NORWAY — Town Manager David Holt will meet with Opera House owner Barry Mazzaglia next month to see if they can come to an agreement over the value of the dilapidated Main Street edifice.

“I’ll be sitting down with Barry to try to discuss the situation and reach a compromise solution,” Holt told the Board of Selectmen at its Thursday night meeting.

The mediation session will be held June 9 at the Oxford County Superior Court in Paris as part of the legal process under way since voters gave the go-ahead to selectmen to take the property by eminent domain late last year.

The board then released $185,000 of a $200,000 donation from Bill and Beatrice Damon to the Oxford County Superior Court to be held pending a determination by a judge on what price the town will have to pay to obtain the building. The three-story brick building that sits on about a quarter-acre of land was appraised at $185,000 by Patricia Amidon of Amidon Appraisal Co. in Portland.

Mazzaglia, of Bitim Enterprises in Londonderry, N.H., has stated in court papers that he believes the town’s assessment of the property is “flawed,” and that the actual assessed value is “substantially higher.”

Holt said he does not know if Mazzaglia has had the property assessed yet, but expects that if medication fails the judge will look at assessed values by both parties to make a determination.

Holt said the town’s offer has been “more than generous.”

A portion of the Opera House’s sagging roof collapsed on Sept. 21, 2007, severing a sprinkler pipe and flooding the building. Engineers discovered rotted roof braces, among other structural damage that compromised the stability of the building. Two engineering studies have deemed the structure to be unsafe to the public and neighboring property.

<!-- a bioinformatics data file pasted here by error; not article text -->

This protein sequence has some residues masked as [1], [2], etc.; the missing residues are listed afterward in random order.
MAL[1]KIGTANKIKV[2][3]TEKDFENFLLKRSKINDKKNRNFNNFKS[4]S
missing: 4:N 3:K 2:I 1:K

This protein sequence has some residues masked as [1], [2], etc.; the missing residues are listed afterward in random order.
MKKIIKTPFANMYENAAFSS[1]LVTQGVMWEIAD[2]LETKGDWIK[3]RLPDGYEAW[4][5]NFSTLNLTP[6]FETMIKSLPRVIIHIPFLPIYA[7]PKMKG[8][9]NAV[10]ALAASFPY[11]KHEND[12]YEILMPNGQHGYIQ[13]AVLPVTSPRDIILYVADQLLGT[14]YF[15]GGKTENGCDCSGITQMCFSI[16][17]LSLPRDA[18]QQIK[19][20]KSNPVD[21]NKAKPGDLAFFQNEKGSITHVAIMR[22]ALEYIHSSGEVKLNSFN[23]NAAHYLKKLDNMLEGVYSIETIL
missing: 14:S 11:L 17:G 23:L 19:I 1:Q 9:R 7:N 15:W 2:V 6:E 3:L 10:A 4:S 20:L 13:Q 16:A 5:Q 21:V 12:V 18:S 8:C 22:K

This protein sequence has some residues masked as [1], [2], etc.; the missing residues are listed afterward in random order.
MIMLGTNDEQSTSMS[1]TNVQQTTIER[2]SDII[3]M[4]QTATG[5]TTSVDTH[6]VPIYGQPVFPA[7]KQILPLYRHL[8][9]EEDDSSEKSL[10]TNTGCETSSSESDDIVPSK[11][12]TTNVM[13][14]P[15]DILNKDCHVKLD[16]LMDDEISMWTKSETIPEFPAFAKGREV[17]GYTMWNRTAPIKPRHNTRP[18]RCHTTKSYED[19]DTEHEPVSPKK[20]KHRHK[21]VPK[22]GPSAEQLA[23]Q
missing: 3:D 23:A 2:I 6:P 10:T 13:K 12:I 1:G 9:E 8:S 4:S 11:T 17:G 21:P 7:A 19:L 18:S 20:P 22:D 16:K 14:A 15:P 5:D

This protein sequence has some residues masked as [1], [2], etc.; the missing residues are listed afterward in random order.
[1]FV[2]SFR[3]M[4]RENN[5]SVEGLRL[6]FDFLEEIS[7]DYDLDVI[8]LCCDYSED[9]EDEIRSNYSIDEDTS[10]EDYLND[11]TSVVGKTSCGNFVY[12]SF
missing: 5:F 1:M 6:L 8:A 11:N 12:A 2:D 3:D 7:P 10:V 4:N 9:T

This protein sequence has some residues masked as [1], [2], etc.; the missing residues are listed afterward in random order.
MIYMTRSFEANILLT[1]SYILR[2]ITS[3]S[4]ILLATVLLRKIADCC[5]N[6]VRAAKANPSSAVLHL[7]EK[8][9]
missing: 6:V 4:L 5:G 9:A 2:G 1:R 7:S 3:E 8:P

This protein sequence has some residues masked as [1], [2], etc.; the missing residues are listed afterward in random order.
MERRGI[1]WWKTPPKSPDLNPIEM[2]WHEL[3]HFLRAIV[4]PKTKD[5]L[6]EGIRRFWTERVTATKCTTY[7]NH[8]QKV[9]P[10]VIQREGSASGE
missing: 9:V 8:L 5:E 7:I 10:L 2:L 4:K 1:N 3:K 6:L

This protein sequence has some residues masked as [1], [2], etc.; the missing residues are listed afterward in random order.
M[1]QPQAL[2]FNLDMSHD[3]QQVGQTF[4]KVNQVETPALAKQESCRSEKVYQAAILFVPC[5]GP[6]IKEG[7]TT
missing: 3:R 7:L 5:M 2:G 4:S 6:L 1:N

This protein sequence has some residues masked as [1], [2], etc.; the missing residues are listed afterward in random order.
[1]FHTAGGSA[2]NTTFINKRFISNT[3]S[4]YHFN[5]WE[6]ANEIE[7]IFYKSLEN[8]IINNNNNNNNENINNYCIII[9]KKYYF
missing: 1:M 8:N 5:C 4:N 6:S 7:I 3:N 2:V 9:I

Attempts to work out a solution to stabilize the 1894 downtown centerpiece have been unsuccessful, as have been attempts to buy it from Mazzaglia, resulting in the eminent domain proceeding. Mazzaglia bought it in 2003 for $225,000 after it was placed on the state’s Most Endangered Historic Properties list by Maine Preservation of Portland. He was offered $200,000 for it last year by Damon and turned it down.

“No one should derive any particular message from this. It’s mandated by the law,” Holt said of the mediation session. “If there is an agreement to be made we will try to reach it,” he said, stressing the town will offer no more than it already has.

“We have a cap. We only have so much money,” Selectman Russ Newcomb said.

“If the mediation doesn’t work we will go forward to the judge,” Holt said.

The Opera House was built by the Norway Building Association, then owned by the town from 1920 to the mid-1970s, and then by a succession of private owners for the past 30 years or so. The ballroom and balcony on the upper floors played host to the community life of Norway, including concerts, balls, traveling minstrel shows, theater performances, National Guard musters, town meetings and high school graduation ceremonies. The top stories have been unused since a movie theater closed in the 1970s, and the five ground-floor storefronts have had occupants off and on over the years.

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